Translation Studies Beyond the Postcolony can be purchased directly from Cambridge Scholars by clicking here.

Editorial Advisory Board’s ‘Recommended Read’ – April 2018

This April, our Editorial Advisory Board member Professor Zeinab Ibrahim has chosen her ‘Recommended Read’: one of our best-selling titles, and increasingly recognised for its contribution to the field. Zeinab is Teaching Professor of Arabic Studies at Carnegie Mellon University-Qataris and a world-renowned expert on the sociolinguistics of Arabic, especially as it relates to teaching Arabic as a native or foreign language. She has published several books in this field, including Beyond Lexical Variation in Modern Standard Arabic with Cambridge Scholars Publishing in 2009. Continue reading

Editorial Advisory Board’s ‘Recommended Read’ – October 2017

This October, our Editorial Advisory Board member Professor Tim Connell has chosen his ‘Recommended Read’: one of our best-selling titles, noteworthy for the contribution it makes to its field. Tim is Professor Emeritus at City University, having been head of languages there for nearly twenty years. His particular interest is in the field of professional training for translators and interpreters, where he works closely with the Chartered Institute of Linguists.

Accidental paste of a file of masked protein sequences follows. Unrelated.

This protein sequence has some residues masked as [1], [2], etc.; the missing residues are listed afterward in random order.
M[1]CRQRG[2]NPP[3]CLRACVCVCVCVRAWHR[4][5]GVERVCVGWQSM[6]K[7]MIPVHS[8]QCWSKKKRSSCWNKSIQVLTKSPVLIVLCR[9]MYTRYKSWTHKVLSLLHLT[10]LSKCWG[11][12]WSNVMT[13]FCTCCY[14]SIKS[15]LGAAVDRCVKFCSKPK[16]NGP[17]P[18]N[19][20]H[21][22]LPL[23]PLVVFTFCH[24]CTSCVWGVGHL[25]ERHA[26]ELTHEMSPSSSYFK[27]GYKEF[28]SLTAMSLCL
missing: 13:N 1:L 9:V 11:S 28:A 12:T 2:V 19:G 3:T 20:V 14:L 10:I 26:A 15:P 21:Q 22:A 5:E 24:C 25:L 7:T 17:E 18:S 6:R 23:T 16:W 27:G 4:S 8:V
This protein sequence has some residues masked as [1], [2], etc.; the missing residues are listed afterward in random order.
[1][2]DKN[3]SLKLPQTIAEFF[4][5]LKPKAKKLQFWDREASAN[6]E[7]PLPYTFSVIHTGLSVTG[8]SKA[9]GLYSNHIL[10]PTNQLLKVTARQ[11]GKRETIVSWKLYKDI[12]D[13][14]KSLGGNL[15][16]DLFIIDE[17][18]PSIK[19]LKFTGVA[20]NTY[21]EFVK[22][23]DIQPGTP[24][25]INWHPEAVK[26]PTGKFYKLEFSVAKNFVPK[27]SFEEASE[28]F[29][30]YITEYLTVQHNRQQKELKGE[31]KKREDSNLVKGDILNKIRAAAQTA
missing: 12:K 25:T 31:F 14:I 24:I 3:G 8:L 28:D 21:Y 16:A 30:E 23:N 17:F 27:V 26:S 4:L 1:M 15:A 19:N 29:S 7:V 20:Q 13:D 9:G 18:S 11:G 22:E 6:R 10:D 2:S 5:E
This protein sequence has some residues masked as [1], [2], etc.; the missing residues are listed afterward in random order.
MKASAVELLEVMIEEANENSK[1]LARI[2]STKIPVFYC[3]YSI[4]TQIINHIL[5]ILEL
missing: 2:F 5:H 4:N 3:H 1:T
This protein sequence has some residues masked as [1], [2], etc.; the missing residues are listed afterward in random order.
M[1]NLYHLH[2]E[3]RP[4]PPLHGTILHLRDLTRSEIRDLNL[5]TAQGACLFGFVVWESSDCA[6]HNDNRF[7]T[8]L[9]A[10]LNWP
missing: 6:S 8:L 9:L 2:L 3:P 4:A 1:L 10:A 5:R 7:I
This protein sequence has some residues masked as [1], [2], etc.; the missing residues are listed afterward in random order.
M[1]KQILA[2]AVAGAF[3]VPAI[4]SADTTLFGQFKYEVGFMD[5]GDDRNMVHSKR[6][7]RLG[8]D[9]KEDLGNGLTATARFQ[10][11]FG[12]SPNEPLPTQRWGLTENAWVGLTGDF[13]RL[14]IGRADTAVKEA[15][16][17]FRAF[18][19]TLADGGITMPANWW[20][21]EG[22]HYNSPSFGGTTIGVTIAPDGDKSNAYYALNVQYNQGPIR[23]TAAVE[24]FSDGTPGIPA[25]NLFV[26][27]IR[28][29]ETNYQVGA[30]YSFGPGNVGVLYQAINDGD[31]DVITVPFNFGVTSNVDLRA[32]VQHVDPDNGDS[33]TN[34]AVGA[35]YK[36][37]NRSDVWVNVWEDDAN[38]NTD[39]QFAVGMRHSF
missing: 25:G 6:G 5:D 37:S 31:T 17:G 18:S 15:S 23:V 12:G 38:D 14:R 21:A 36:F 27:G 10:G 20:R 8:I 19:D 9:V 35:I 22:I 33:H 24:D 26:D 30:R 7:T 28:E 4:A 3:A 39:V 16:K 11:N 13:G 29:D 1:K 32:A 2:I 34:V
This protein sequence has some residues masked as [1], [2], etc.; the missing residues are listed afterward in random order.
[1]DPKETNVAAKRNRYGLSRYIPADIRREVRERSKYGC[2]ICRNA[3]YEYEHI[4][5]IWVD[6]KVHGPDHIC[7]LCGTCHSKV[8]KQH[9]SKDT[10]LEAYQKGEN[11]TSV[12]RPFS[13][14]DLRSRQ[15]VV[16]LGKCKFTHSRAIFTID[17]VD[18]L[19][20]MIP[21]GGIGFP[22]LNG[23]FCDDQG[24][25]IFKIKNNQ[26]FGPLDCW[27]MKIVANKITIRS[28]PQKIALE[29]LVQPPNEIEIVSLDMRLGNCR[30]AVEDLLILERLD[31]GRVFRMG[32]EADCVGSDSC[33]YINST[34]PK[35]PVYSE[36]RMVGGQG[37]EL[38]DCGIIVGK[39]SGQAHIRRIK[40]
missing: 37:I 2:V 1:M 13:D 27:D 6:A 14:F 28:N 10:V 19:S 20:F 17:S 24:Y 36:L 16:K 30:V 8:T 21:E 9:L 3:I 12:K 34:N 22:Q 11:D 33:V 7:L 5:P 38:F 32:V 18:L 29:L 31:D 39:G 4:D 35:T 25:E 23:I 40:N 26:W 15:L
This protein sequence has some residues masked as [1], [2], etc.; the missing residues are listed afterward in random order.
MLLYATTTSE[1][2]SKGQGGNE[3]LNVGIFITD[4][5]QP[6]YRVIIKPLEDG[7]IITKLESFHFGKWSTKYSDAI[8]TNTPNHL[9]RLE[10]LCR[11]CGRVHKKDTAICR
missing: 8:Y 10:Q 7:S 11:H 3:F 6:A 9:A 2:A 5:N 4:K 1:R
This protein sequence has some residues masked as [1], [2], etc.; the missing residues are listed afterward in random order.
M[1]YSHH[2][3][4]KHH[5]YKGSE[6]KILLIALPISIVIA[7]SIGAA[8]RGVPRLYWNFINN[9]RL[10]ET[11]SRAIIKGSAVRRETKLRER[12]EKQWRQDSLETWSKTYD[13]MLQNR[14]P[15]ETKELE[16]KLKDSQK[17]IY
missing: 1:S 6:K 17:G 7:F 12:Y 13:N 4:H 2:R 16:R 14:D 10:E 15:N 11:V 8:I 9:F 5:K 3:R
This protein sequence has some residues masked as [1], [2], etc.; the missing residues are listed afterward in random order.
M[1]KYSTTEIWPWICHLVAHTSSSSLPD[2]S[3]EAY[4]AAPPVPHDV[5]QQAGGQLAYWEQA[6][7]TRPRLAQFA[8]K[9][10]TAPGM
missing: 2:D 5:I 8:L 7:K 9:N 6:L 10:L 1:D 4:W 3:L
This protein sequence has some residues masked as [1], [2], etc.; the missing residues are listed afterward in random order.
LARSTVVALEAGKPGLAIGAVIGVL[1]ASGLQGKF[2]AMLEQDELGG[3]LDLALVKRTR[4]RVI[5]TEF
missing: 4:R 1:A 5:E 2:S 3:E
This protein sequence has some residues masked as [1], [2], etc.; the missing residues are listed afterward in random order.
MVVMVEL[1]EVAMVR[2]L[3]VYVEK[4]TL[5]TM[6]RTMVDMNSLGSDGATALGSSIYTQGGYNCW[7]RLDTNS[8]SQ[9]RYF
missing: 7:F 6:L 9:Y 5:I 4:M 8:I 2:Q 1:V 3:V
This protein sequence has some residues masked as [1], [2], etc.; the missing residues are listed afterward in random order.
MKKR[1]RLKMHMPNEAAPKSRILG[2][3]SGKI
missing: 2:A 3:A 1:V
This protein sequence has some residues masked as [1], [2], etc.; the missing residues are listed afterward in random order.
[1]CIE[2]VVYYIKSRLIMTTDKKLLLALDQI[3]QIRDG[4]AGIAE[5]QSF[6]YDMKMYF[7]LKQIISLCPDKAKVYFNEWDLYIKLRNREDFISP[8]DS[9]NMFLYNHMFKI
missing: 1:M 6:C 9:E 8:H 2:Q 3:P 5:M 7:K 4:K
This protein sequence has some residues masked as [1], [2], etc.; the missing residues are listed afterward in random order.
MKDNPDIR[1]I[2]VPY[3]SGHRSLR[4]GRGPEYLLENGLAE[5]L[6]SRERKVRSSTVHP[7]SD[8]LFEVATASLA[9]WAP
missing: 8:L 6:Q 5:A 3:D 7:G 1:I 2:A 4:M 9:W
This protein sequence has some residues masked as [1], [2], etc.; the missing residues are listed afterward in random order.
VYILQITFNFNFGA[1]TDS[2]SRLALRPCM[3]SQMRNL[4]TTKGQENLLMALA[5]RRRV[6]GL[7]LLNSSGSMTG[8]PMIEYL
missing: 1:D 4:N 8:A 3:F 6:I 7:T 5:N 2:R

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Book Review: Audiovisual Translation: Taking Stock

This collective book offers a solid insight into audiovisual translation (AVT) both from the academic and the translation industry perspectives. It was not that long ago that Díaz-Cintas (2008:1) claimed that “the Cinderella mantle that has surrounded this area of knowledge seems to have (partially) evaporated,” as the wealth of publications related to AVT was already being acknowledged back then and also in more recent publications such as Baños-Piñero and Díaz-Cintas (2015) and Esser, Smith and Bernal-Merino (2016). Today’s AVT landscape is one of crystallisation of this thriving discipline, with the opening of new research avenues, the organisation of numerous international research events and the publication of collective volumes on the topic. As an example of such a process of entrenchment of AVT in our society, this book is a most welcome addition to the existing body of research literature, shedding light on various AVT practices and research projects. Made up of sixteen articles, written by scholars and professionals from around the world, they are representative of the thematic variety that characterises the field of AVT today.

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Editorial Advisory Board’s ‘Recommended Read’ – June 2017

This June, our Editorial Advisory Board member Professor Tim Connell has chosen his ‘Recommended Read’: one of our best-selling titles, noteworthy for the contribution it makes to its field. Tim is Professor Emeritus at City University, London, having been head of languages there for nearly twenty years. His particular interest is in the field of professional training for translators and interpreters.